Otherbound - Corinne Duyvis


n the world of the Dunelands, Amara was sleeping.

Striding through the Walgreens aisles, Nolan wished he could do the same—just curl up in bed, shut his eyes, and see nothing but the insides of his eyelids.

No: see nothing but the insides of Amara’s eyelids. He hadn’t seen his own in years.

If he hurried, he could buy the notebooks and get home before Amara woke up. He stopped by the office supplies, adjusted his backpack, and hunted the shelves for the right kind: hard-backed, easy to stack, and with thick enough paper that his ink wouldn’t bleed through when his pen paused at the same spot too long.

“Can I help you find anything?” A perky salesclerk appeared to his right.

Nolan offered a smile. Not quite his teacher-smile, but close—he didn’t visit stores often enough to have a sales-clerk-smile. All these fluorescent lights and shoppers made him uneasy. If something happened in Amara’s world, he had nowhere here to hide. At least his school had bathrooms. Sometimes he even got to use a teacher’s office. When the disabled kid said he felt a seizure coming, teachers listened, if only out of fear that Dad would threaten to sue them again.

“No, thank you.” Nolan drew back from the salesclerk. Another smile. He fingered the straps of his backpack. “I’m doing fine. But thank you.”

He turned back to the notebooks. Amara would give everything she owned for a single one of these. He ignored that thought—with Amara asleep, this was the one time of day he could focus on his own world. Once she woke, or when she started dreaming, all his inner peace and quiet would fade.

Maybe he should pick up some pens, as well. He couldn’t risk running out of ink.

The salesclerk crouched to rearrange some mixed-up kids’ sketchbooks. Nolan zeroed in on the shelves, on the recent pop cover blaring from the store’s speakers. Easier said than done. The music cut out every time he blinked, replaced with Amara’s slow breaths and the quiet rustling of sleepers in her inn room.

There. They’d moved his brand of notebooks to another spot. Nolan raised his—

—get up!—

—it was just a snatch of a voice. Male. At first, Nolan thought it was another shopper, maybe the radio.

It wasn’t. Amara had woken up. Nolan turned away from the salesclerk. He needed to shut his eyes without the clerk worrying, get a second’s glimpse of Amara’s world to see what was happening. The fluorescent glow of the Walgreens faded into nothing—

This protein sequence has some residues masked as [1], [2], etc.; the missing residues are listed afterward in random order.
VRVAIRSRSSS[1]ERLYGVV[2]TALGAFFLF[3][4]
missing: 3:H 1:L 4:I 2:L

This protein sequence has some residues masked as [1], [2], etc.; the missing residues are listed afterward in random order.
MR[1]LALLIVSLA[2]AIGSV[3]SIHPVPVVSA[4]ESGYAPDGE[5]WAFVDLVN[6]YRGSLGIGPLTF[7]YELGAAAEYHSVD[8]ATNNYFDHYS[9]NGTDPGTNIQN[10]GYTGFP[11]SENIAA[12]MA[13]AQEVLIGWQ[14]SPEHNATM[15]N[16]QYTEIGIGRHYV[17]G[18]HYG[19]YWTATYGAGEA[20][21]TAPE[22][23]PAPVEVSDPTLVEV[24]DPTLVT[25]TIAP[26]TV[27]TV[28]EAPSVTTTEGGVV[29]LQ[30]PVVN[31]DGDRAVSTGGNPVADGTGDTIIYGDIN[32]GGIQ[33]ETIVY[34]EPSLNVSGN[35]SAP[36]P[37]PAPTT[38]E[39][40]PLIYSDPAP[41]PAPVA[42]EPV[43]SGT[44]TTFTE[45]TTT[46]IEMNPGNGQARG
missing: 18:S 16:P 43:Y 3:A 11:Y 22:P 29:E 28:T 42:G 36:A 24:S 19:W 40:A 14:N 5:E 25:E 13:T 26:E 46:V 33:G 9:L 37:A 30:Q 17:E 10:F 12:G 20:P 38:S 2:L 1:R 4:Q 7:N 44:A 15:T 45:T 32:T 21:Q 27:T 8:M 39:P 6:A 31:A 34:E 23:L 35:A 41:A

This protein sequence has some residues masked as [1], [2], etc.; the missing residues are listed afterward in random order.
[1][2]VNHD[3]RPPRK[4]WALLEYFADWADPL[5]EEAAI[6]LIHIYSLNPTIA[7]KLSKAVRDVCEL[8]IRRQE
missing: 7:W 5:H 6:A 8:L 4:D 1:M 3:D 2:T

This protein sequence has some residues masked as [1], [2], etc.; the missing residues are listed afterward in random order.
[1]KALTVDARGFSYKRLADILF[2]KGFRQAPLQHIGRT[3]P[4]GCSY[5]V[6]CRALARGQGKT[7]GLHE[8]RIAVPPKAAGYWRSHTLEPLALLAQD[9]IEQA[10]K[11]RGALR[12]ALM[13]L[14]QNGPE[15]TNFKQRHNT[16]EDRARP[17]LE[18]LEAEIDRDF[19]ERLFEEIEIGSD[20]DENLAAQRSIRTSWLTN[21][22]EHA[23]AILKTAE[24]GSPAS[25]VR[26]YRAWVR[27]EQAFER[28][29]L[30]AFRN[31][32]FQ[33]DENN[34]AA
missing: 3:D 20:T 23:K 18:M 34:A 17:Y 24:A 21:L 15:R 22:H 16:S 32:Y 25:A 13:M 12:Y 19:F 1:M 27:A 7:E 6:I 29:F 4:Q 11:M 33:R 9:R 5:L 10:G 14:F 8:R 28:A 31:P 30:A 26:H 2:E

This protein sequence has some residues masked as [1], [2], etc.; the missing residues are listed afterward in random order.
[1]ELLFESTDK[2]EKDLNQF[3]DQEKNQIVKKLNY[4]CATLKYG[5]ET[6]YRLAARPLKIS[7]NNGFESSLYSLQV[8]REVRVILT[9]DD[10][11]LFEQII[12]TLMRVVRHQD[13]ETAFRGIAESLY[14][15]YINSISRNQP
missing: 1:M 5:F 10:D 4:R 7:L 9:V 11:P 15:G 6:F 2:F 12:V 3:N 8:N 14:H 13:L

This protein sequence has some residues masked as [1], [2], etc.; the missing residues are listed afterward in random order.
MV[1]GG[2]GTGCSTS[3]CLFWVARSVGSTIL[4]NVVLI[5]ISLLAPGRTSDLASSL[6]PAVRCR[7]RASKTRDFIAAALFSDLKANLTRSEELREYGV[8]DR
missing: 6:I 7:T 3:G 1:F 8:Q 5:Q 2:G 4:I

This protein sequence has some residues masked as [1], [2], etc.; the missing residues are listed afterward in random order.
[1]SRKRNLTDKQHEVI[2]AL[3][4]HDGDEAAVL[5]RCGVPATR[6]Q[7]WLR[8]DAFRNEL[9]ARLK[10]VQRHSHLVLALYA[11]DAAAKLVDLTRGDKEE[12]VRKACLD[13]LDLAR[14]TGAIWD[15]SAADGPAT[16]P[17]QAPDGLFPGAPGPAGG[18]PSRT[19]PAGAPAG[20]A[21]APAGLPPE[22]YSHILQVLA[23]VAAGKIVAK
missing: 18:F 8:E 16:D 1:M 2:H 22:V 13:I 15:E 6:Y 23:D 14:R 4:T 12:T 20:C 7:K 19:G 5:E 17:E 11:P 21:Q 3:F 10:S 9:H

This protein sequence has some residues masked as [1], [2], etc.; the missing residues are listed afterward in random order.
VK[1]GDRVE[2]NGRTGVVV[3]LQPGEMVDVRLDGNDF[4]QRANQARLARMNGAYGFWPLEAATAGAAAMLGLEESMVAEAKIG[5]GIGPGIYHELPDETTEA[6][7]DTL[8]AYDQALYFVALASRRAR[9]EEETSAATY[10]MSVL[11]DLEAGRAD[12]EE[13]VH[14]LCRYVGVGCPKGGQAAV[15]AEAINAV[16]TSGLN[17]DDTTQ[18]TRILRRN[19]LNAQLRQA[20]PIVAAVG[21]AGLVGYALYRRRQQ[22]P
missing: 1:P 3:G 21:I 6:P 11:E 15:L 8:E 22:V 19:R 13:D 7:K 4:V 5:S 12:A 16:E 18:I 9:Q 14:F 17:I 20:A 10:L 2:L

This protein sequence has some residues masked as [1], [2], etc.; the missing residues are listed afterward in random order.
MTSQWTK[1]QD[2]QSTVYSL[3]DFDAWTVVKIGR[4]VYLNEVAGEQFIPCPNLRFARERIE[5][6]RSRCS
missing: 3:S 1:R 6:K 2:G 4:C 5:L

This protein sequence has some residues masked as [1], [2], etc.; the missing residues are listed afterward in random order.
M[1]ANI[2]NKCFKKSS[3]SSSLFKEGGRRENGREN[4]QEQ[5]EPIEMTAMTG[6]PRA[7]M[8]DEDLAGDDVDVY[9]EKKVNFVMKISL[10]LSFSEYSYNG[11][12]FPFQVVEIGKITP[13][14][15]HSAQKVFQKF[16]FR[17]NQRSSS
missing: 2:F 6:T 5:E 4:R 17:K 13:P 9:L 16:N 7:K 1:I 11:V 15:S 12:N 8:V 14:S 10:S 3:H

“—this?” It was Jorn’s voice, as Nolan knew it would be. Long fingers dug into Amara’s wrist. They were cold to her sleep-warm skin, and strong, squeezing too tightly.

Jorn yanked her out of the alcove bed. Her blanket slid off, caught by the hatch, and Amara stumbled on all fours onto the inn floor. Splinters stabbed her knees and feet.

Jorn shoved beige squares of paper at Amara. Scratches of ink covered every inch, forming slashes and loops and dots Amara recognized as letters. “I know these are yours,” Jorn growled. “You’re learning to write. What do you think you need that for?”

Amara didn’t answer. Even when she could, when he wasn’t dragging her by the arm like this, she never answered. Jorn would only get worse. She scrambled for balance, but her every muscle held stiff from fear and sleep.

Through the panic, Nolan tried to yank Amara’s arm free. It didn’t respond. Never did. He only got to watch and feel.

Cilla, Amara was thinking, maybe Cilla can stop him, she could tell him that teaching me to write was her idea, that it wasn’t just me—but Jorn wouldn’t care. He couldn’t punish Cilla. He could punish Amara—


His eyes flew open at the feel of the salesclerk’s hand on his back. Her perfume wafted into his nose, sharp and Jélisse fruity—no, the Jélisse people were from Amara’s world, not here. The clerk’s perfume was just plain fruit. End of story. This world: perfume and office supplies, the inconstant whir of the AC. Forget the Dunelands. Forget the splintery wood of the inn floors, the musty smell of Amara’s mattress, the salt coming in from the dunes.

He must’ve been in Amara’s head for longer than a second. At least he’d stayed upright, though he’d slouched against the store’s racks and knocked a pack of notebooks to the floor.

“Are you all right?” The clerk squinted. Caked makeup around her eyes wrinkled into crow’s-feet. “You’re Nolan, aren’t you? Nolan Santiago? Should I call Dr. Campbell?”

“No. I think I’m all right.” He forced